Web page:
The Ka-31’s six square metre (65 sq ft) antenna turns at 6 rpm beneath its fuselage and is folded against it when not in use. To prevent interference with the radar, the landing gear retracts. Once the operator has activated the radar and selected the operating mode, the system works automatically.

However, the Ka-31 has not lived up to the Indian Navy’s expectations. Its range and endurance are relatively short compared to fixed wing aircraft (loiter time is only 2.5 hours). Technical defects have also troubled the fleet, causing the grounding all nine aircraft around April 2006.

The Indian Navy is also seeking fixed wing aircraft, primarily to address the limitations of its rotary winged AEW&C aircraft and to equip the Vikrant class aircraft carrier (and possibly the Admiral Gorshkov aircraft carrier, which will join the Indian Navy as the INS Vikramaditya in 2013). In May last year India’s navy released a request for information (RFI) for four carrier-based AEW&C aircraft. Northrop Grumman responded by proposing its E-2D Advanced Hawkeye, which was cleared for export by the United States government. The US has previously - and unsuccessfully - offered the E-2C Hawkeye to India. While the first Vikrant class carrier will feature a ski-jump, the second vessel is likely to have a catapult system, allowing the E-2D to operate off its deck.

India’s rival Pakistan is also in the midst of acquiring AEW&C aircraft, after trying for more than 25 years. In June 2006 Pakistan signed a deal with Saab for four Erieye radar systems mounted on Saab 2000 turboprops. The Saab Microwave Systems PS-890 Erieye multi-mode pulse-Doppler radar can detect and track targets over sea and land at ranges of up to 450 km (280 miles) and amidst jamming, heavy radar clutter or low target altitudes operates out to 350 km (220 miles).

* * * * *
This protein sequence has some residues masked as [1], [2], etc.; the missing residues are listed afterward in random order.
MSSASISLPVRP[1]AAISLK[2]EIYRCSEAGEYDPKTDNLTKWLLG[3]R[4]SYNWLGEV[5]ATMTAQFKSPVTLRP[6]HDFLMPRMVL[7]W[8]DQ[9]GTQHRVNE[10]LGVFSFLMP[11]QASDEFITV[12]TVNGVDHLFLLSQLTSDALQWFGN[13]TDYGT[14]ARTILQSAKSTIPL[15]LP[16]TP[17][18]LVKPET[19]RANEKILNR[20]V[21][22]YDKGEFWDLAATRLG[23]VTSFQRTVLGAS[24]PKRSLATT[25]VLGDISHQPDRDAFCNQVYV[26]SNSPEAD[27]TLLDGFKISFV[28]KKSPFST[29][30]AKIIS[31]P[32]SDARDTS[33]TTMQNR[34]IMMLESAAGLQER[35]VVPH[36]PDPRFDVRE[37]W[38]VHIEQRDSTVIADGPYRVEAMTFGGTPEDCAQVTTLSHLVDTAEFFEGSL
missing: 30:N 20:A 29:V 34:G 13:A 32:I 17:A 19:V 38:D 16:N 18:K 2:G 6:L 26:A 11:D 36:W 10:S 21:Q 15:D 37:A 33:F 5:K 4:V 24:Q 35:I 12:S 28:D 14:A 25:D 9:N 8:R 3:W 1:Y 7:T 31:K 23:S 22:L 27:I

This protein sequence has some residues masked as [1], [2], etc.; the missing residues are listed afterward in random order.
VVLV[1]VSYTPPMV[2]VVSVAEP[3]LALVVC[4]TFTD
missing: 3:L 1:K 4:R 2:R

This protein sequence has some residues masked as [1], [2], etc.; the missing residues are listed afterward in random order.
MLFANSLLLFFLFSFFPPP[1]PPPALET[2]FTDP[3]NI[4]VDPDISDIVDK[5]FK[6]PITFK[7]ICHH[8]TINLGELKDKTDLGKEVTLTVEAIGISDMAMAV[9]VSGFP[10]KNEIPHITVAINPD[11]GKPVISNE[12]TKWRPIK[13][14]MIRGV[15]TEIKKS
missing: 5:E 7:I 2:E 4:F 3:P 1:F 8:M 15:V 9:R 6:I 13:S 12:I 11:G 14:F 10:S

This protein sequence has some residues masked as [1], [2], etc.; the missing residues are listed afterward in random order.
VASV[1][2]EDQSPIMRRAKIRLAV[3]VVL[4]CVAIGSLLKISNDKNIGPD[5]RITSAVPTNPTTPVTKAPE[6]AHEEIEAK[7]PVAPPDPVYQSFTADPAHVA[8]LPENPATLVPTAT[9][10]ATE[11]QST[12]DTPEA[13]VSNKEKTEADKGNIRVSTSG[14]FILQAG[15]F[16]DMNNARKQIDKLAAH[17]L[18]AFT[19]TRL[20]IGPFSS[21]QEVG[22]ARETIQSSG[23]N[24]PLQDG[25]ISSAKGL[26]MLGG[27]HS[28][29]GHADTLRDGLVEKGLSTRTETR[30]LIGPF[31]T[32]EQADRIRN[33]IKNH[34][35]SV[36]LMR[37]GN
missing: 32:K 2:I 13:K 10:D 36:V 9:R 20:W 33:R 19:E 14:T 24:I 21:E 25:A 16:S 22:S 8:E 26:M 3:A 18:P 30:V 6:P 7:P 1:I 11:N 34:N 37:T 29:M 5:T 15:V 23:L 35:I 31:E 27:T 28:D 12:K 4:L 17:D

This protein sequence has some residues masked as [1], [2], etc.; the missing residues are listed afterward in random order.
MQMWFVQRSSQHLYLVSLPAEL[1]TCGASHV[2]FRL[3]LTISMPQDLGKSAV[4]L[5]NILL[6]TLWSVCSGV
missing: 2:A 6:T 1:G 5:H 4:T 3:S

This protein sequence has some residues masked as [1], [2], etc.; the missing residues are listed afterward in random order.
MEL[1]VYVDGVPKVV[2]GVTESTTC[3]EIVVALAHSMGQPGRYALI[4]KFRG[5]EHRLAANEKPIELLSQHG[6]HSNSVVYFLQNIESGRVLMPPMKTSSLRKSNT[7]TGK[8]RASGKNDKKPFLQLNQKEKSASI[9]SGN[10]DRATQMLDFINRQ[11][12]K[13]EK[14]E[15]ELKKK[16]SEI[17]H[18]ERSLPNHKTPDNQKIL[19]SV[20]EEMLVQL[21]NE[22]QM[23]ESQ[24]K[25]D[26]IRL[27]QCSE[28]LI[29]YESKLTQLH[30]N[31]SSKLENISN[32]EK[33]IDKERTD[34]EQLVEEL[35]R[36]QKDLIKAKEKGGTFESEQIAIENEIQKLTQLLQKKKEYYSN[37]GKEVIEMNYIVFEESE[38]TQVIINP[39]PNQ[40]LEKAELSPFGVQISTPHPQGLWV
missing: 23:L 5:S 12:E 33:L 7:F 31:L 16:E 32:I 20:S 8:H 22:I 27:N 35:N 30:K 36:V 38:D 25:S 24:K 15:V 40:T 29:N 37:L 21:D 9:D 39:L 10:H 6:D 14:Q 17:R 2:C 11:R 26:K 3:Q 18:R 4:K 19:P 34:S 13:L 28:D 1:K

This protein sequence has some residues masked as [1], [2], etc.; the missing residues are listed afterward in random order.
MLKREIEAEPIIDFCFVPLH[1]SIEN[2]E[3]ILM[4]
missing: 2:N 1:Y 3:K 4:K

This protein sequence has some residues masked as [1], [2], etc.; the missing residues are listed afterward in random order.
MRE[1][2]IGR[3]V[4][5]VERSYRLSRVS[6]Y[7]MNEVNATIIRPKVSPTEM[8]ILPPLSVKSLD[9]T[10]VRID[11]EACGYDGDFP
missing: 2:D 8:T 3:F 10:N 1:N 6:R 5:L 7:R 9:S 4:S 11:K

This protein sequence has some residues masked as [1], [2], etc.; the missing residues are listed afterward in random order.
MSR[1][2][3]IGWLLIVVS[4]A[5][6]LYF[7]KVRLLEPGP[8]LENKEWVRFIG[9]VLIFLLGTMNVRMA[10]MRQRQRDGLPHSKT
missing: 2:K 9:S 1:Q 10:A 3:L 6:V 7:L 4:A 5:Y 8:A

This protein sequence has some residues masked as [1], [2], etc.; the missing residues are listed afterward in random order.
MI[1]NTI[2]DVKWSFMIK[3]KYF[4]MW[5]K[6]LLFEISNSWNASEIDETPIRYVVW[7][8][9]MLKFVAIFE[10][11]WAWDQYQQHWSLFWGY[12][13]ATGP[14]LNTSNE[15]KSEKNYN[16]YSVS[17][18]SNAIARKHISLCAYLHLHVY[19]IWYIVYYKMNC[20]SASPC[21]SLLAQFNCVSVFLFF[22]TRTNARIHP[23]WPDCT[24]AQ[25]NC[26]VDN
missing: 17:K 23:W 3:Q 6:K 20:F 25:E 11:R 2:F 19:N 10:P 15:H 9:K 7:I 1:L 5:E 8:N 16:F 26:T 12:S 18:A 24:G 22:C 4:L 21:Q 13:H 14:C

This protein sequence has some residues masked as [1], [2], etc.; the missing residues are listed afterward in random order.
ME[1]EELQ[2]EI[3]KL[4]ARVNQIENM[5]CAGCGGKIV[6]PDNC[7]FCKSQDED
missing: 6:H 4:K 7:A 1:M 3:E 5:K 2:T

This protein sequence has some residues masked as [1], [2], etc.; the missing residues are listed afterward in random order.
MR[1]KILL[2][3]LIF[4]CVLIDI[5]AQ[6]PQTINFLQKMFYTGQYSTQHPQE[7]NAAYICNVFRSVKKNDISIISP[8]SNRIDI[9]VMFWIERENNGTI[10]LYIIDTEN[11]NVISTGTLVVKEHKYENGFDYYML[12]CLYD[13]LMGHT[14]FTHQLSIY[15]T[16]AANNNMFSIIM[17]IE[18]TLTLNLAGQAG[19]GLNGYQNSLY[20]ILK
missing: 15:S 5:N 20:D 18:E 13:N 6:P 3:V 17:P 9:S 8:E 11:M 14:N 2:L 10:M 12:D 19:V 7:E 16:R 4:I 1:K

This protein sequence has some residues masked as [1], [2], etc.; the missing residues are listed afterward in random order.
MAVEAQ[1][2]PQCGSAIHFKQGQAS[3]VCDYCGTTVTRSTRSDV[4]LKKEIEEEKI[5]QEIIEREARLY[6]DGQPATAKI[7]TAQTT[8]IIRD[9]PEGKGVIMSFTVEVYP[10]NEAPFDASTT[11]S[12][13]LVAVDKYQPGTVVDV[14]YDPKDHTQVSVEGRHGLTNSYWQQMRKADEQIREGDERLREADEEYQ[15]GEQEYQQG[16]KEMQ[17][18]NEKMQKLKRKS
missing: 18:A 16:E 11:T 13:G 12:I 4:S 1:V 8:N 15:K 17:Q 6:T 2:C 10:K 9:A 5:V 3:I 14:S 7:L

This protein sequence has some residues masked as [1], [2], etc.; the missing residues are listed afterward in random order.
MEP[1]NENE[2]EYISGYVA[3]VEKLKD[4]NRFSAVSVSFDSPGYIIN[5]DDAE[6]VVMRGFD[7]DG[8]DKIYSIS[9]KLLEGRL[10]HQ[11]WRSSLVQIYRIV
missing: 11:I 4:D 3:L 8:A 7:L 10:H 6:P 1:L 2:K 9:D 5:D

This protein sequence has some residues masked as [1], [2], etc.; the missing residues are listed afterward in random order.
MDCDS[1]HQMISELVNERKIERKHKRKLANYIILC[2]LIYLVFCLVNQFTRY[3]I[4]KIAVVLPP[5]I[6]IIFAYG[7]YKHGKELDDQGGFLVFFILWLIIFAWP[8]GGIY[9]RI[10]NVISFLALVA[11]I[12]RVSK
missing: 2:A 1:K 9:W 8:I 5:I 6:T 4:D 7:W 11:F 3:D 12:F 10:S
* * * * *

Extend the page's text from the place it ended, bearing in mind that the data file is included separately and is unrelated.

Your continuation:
The Saab 2000 Erieye aircraft feature five operator stations and a HES-21 electronic warfare suite that includes laser, radar and missile approach warning sensors and countermeasures dispensers. Endurance is nearly ten hours. The first Saab 2000 arrived in Pakistan in December 2009 and so far three aircraft have been delivered, with the fourth set to arrive in June this year.

In a further sign of its strong relationship with China, Pakistan will receive four Shaanxi ZDK-03 AEW&C aircraft from its northern neighbour from the middle of this year. The aircraft are based on the Shaanxi Y-8/KJ-200 AEW&C turboprop aircraft but are designed to Pakistan’s specifications. The Pakistan Air Force’s first ZDK-03 was rolled out in November last year and all four aircraft are scheduled to be delivered this year. They feature AESA radars and open architecture electronics that allow for future improvements.